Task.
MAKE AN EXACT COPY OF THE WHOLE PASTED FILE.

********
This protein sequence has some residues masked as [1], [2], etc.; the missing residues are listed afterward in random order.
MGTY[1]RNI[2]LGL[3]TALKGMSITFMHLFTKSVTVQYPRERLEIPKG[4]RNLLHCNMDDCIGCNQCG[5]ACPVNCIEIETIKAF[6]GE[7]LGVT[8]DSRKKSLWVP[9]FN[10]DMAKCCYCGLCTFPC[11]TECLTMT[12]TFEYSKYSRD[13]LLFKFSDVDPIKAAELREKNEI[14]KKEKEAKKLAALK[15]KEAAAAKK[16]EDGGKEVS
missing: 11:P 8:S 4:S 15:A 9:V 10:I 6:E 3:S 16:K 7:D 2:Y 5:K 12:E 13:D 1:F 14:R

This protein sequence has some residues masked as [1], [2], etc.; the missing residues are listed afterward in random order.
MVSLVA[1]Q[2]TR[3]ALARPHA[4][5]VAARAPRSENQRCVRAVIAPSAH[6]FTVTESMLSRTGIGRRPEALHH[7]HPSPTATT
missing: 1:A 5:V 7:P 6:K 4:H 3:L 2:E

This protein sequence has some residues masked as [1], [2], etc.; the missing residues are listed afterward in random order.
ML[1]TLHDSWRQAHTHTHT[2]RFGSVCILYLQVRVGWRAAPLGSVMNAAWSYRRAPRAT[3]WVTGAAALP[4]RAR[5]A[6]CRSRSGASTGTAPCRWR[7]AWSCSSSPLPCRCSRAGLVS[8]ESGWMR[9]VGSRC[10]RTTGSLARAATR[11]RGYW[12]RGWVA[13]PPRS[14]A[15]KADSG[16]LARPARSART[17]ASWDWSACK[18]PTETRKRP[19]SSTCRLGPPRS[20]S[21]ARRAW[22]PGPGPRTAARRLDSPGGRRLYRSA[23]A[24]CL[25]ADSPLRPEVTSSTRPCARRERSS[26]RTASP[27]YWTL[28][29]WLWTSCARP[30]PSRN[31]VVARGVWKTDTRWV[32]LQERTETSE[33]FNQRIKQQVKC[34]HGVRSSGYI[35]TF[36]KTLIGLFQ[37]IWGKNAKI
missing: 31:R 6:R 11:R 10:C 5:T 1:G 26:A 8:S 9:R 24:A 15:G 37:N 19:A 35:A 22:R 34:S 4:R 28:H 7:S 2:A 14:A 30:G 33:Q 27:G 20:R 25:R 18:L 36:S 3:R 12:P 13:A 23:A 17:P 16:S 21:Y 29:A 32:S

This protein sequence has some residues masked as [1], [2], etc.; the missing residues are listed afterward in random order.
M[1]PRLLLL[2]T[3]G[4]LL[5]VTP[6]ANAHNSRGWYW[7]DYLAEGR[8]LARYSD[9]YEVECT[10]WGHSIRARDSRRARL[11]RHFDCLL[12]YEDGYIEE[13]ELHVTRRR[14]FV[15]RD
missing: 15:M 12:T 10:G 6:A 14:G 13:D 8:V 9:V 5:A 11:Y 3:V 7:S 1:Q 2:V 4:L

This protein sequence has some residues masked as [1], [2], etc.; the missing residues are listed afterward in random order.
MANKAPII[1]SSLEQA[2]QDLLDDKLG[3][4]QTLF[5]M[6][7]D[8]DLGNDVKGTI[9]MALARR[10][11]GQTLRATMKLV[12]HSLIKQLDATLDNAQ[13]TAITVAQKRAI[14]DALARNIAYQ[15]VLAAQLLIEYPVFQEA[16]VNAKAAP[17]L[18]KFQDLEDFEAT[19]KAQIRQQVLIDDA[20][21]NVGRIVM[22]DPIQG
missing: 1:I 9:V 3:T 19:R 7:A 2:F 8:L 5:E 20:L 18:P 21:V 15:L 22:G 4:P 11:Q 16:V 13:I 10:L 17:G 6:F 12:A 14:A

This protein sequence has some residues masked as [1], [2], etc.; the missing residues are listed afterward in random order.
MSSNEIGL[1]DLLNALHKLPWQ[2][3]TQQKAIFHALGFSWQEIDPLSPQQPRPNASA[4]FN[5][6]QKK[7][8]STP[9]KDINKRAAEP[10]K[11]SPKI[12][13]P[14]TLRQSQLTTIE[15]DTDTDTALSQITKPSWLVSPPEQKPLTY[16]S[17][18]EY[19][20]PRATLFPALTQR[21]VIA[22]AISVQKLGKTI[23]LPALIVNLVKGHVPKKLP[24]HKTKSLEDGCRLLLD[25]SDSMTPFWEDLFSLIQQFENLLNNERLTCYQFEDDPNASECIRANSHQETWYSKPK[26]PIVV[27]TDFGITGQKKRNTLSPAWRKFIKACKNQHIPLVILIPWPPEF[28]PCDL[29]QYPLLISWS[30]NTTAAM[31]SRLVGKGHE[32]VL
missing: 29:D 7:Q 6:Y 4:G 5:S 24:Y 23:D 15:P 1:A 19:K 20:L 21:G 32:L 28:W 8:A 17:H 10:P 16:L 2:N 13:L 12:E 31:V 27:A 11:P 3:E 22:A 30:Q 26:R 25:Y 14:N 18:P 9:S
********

This protein sequence has some residues masked as [1], [2], etc.; the missing residues are listed afterward in random order.
MGTY[1]RNI[2]LGL[3]TALKGMSITFMHLFTKSVTVQYPRERLEIPKG[4]RNLLHCNMDDCIGCNQCG[5]ACPVNCIEIETIKAF[6]GE[7]LGVT[8]DSRKKSLWVP[9]FN[10]DMAKCCYCGLCTFPC[11]TECLTMT[12]TFEYSKYSRD[13]LLFKFSDVDPIKAAELREKNEI[14]KKEKEAKKLAALK[15]KEAAAAKK[16]EDGGKEVS
missing: 11:P 8:S 4:S 15:A 9:V 10:I 6:E 3:S 16:K 7:D 2:Y 5:K 12:E 13:D 1:F 14:R

This protein sequence has some residues masked as [1], [2], etc.; the missing residues are listed afterward in random order.
MVSLVA[1]Q[2]TR[3]ALARPHA[4][5]VAARAPRSENQRCVRAVIAPSAH[6]FTVTESMLSRTGIGRRPEALHH[7]HPSPTATT
missing: 1:A 5:V 7:P 6:K 4:H 3:L 2:E

This protein sequence has some residues masked as [1], [2], etc.; the missing residues are listed afterward in random order.
ML[1]TLHDSWRQAHTHTHT[2]RFGSVCILYLQVRVGWRAAPLGSVMNAAWSYRRAPRAT[3]WVTGAAALP[4]RAR[5]A[6]CRSRSGASTGTAPCRWR[7]AWSCSSSPLPCRCSRAGLVS[8]ESGWMR[9]VGSRC[10]RTTGSLARAATR[11]RGYW[12]RGWVA[13]PPRS[14]A[15]KADSG[16]LARPARSART[17]ASWDWSACK[18]PTETRKRP[19]SSTCRLGPPRS[20]S[21]ARRAW[22]PGPGPRTAARRLDSPGGRRLYRSA[23]A[24]CL[25]ADSPLRPEVTSSTRPCARRERSS[26]RTASP[27]YWTL[28][29]WLWTSCARP[30]PSRN[31]VVARGVWKTDTRWV[32]LQERTETSE[33]FNQRIKQQVKC[34]HGVRSSGYI[35]TF[36]KTLIGLFQ[37]IWGKNAKI
missing: 31:R 6:R 11:R 10:C 5:T 1:G 26:A 8:S 9:R 24:A 15:G 37:N 19:A 35:A 22:R 34:S 4:R 28:H 7:S 2:A 14:A 30:G 33:Q 27:G 20:R 25:R 18:L 36:S 3:R 12:P 13:A 23:A 17:P 16:S 21:Y 29:A 32:S

This protein sequence has some residues masked as [1], [2], etc.; the missing residues are listed afterward in random order.
M[1]PRLLLL[2]T[3]G[4]LL[5]VTP[6]ANAHNSRGWYW[7]DYLAEGR[8]LARYSD[9]YEVECT[10]WGHSIRARDSRRARL[11]RHFDCLL[12]YEDGYIEE[13]ELHVTRRR[14]FV[15]RD
missing: 15:M 12:T 10:G 6:A 14:G 13:D 8:V 9:V 5:A 11:Y 3:V 7:S 1:Q 2:V 4:L

This protein sequence has some residues masked as [1], [2], etc.; the missing residues are listed afterward in random order.
MANKAPII[1]SSLEQA[2]QDLLDDKLG[3][4]QTLF[5]M[6][7]D[8]DLGNDVKGTI[9]MALARR[10][11]GQTLRATMKLV[12]HSLIKQLDATLDNAQ[13]TAITVAQKRAI[14]DALARNIAYQ[15]VLAAQLLIEYPVFQEA[16]VNAKAAP[17]L[18]KFQDLEDFEAT[19]KAQIRQQVLIDDA[20][21]NVGRIVM[22]DPIQG
missing: 1:I 9:V 3:T 19:R 7:A 2:F 8:L 5:E 20:L 18:P 21:V 15:L 22:G 4:P 11:Q 16:V 13:I 10:L 17:G 6:F 12:A 14:A

This protein sequence has some residues masked as [1], [2], etc.; the missing residues are listed afterward in random order.
MSSNEIGL[1]DLLNALHKLPWQ[2][3]TQQKAIFHALGFSWQEIDPLSPQQPRPNASA[4]FN[5][6]QKK[7][8]STP[9]KDINKRAAEP[10]K[11]SPKI[12][13]P[14]TLRQSQLTTIE[15]DTDTDTALSQITKPSWLVSPPEQKPLTY[16]S[17][18]EY[19][20]PRATLFPALTQR[21]VIA[22]AISVQKLGKTI[23]LPALIVNLVKGHVPKKLP[24]HKTKSLEDGCRLLLD[25]SDSMTPFWEDLFSLIQQFENLLNNERLTCYQFEDDPNASECIRANSHQETWYSKPK[26]PIVV[27]TDFGITGQKKRNTLSPAWRKFIKACKNQHIPLVILIPWPPEF[28]PCDL[29]QYPLLISWS[30]NTTAAM[31]SRLVGKGHE[32]VL
missing: 29:D 7:Q 6:Y 4:G 5:S 24:Y 23:D 15:P 1:A 19:K 20:L 21:G 32:L 28:W 8:A 17:H 10:P 16:L 2:N 13:L 12:E 31:V 27:A 11:P 3:E 22:A 30:Q 26:R 25:Y 14:N 18:P 9:S